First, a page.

Treasury International Capital - TIC

AAA

DEFINITION of 'Treasury International Capital - TIC'

Select groups of capital which are monitored with regards to their international movement. Treasury international capital is used as an economic indicator that tracks the flow of Treasury and agency securities, as well as corporate bonds and equities, into and out of the United States. TIC data is important to investors, especially with the increasing amount of foreign participation in the U.S. financial markets.

INVESTOPEDIA EXPLAINS 'Treasury International Capital - TIC'

As demand for U.S. financial instruments increases, the value of the dollar is held up. This is because demand for U.S. dollars increases as they are needed to purchase U.S. securities. Strong demand also places downward pressure on interest rates.

Because this data can have a direct effect on interest rates and the value of the dollar, and because foreign ownership of U.S. debt is more prevalent than foreign ownership of U.S. equities, this data seems to have a larger effect on the bond markets than on the stock markets.

RELATED TERMS
  1. Concentration Bank

    A financial institution that is the primary bank of an organization, ...
  2. Balance Of Trade - BOT

    The difference between a country's imports and its exports. Balance ...
  3. Index

    A statistical measure of change in an economy or a securities ...
  4. Economic Growth Rate

    A measure of economic growth from one period to another in percentage ...
  5. Economic Indicator

    A piece of economic data, usually of macroeconomic scale, that ...
  6. Economic Growth

    An increase in the capacity of an economy to produce goods and ...
RELATED FAQS
  1. What is GDP and why is it so important to investors?

    The gross domestic product (GDP) is one the primary indicators used to gauge the health of a country's economy. It represents ... Read Full Answer >>
  2. What's the most accurate way to find out a nation's nominal GDP?

    The data for gross domestic product, or GDP, is compiled by statistical governmental agencies in each country and is aggregated ... Read Full Answer >>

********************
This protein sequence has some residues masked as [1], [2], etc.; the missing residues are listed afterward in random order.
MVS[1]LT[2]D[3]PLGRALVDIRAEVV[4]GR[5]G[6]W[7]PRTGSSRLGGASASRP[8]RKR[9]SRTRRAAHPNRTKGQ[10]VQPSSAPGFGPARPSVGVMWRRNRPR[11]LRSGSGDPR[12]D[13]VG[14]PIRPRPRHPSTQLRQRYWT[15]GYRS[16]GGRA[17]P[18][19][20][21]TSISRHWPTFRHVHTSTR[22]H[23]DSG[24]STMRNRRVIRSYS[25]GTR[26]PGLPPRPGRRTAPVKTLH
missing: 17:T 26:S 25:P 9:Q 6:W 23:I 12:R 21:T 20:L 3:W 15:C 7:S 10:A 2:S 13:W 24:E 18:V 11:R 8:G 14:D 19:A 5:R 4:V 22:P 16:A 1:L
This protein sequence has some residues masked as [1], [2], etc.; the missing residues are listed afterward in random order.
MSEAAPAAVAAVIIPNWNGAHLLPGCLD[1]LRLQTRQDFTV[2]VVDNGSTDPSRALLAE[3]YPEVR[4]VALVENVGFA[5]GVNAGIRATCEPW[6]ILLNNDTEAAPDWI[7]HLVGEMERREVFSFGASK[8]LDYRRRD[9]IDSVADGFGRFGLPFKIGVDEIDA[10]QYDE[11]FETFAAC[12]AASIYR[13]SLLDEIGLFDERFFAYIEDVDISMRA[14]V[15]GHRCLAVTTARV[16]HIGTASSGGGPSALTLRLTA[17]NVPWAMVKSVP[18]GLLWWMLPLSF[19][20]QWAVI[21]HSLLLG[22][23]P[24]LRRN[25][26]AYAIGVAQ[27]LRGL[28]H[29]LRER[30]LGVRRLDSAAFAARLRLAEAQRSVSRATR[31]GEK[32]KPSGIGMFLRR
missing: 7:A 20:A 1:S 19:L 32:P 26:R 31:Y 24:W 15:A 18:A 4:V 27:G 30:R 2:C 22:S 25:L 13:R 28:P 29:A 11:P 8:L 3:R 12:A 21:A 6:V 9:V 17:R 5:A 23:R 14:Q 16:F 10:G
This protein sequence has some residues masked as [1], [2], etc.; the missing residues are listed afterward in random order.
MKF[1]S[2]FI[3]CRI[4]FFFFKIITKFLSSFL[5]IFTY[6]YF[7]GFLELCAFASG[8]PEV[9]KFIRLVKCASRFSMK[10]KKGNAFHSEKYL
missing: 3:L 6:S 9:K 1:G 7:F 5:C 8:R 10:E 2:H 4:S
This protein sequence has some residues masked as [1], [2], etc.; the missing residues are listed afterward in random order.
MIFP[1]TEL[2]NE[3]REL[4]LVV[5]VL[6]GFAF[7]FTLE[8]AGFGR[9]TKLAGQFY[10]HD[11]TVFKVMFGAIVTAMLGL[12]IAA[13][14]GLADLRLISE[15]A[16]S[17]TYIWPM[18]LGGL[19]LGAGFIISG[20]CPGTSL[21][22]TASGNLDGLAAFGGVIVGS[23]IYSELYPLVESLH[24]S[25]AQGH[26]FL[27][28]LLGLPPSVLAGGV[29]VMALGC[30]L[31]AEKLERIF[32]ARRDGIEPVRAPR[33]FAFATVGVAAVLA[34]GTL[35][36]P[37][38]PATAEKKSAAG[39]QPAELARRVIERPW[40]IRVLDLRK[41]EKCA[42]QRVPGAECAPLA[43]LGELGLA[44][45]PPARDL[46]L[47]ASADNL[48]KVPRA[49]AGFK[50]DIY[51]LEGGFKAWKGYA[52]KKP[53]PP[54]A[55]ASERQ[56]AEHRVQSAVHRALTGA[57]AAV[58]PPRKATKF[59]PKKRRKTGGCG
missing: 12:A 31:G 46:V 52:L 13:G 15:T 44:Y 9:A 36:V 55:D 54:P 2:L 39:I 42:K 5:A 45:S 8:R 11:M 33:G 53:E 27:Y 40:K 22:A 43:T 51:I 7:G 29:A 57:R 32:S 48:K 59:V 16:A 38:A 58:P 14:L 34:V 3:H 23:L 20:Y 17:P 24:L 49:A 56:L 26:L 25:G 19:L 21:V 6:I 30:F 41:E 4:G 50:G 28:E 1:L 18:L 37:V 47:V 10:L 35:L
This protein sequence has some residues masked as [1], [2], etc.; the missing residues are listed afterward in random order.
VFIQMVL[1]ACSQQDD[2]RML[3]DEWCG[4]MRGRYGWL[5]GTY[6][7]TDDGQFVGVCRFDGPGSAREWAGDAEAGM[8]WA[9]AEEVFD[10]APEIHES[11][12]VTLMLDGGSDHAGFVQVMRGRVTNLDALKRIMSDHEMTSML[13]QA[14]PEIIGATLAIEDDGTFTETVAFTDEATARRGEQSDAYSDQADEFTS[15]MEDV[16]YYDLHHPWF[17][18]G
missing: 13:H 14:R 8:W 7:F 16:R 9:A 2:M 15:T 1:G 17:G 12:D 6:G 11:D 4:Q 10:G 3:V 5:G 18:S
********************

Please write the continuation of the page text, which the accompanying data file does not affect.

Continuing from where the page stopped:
3. How do I obtain a banker's acceptance?

    Banker's acceptances act like time drafts. They can be created as letters of credit, documentary drafts and other financial ... Read Full Answer >>
  4. What are some examples of ways that sensitivity analysis can be used?

    Sensitivity analysis is an analysis method that is used to identify how much variations in the input values for a given variable ... Read Full Answer >>
  5. What economic indicators are important to monitor when investing in the insurance ...

    Inflation and interest rates are the best economic indicators to monitor when investing in the insurance sector. Unlike with ... Read Full Answer >>
  6. How can I use the rule of 70 to estimate a country's GDP growth?

    You could use the rule of 70 to estimate a country's gross domestic product (GDP) growth by dividing 70 by the expected GDP ... Read Full Answer >>
Related Articles
  1. Economics

    The Federal Reserve

    Few organizations can move the market like the Federal Reserve. As an investor, it's important to understand exactly what the Fed does and how it influences the economy.
  2. Investing Basics

    Economic Indicators That Do-It-Yourself Investors Should Know

    Understanding these investing tools will put the market in your hands.
  3. Bonds & Fixed Income

    Corporate Bonds: An Introduction To Credit Risk

    Corporate bonds offer higher yields, but it's important to evaluate the extra risk involved before you buy.
  4. Options & Futures

    Explaining The World Through Macroeconomic Analysis

    From unemployment and inflation to government policy, learn what macroeconomics measures and how it affects everyone.
  5. Active Trading

    Buy Treasuries Directly From The Fed

    If you want government securities, go straight to the source. We'll show you how.
  6. Retirement

    Economic Indicators To Know

    The economy has a large impact on the market. Learn how to interpret the most important reports.
  7. Investing

    The Case For Stocks Today

    Last week, U.S. equities advanced with the S&P 500 Index notching new records. Investors are now getting nervous with rate and currency volatility spiking.
  8. Economics

    Gaining Market Influence-- The Case of US Shale

    A convergence of sustained bank financing, falling production costs and rising oil prices might position the US shale industry for a greater market role.
  9. Investing

    Which Dow Jones Stocks are Safe? Which are Risky?

    In a situation where our sustained bull run could turn into a sell-off rather quickly, here are four somewhat safe Dow stocks and four to be wary of.
  10. Economics

    The Big Chill: What’s Wrong With The U.S. Consumer

    Based on the most recent April data, investors may, once again, be disappointed when the second-quarter gross domestic product (GDP) report comes in.

You May Also Like

Hot Definitions
  1. Moving Average - MA

    A widely used indicator in technical analysis that helps smooth out price action by filtering out the “noise” from random ...
  2. Yield Curve

    A line that plots the interest rates, at a set point in time, of bonds having equal credit quality, but differing maturity ...
  3. Productivity

    An economic measure of output per unit of input. Inputs include labor and capital, while output is typically measured in ...
  4. Variance

    The spread between numbers in a data set, measuring Variance is calculated by taking the differences between each number ...
  5. Terminal Value - TV

    The value of a bond at maturity, or of an asset at a specified, future valuation date, taking into account factors such as ...
  6. Rule Of 70

    A way to estimate the number of years it takes for a certain variable to double. The rule of 70 states that in order to estimate ...
Trading Center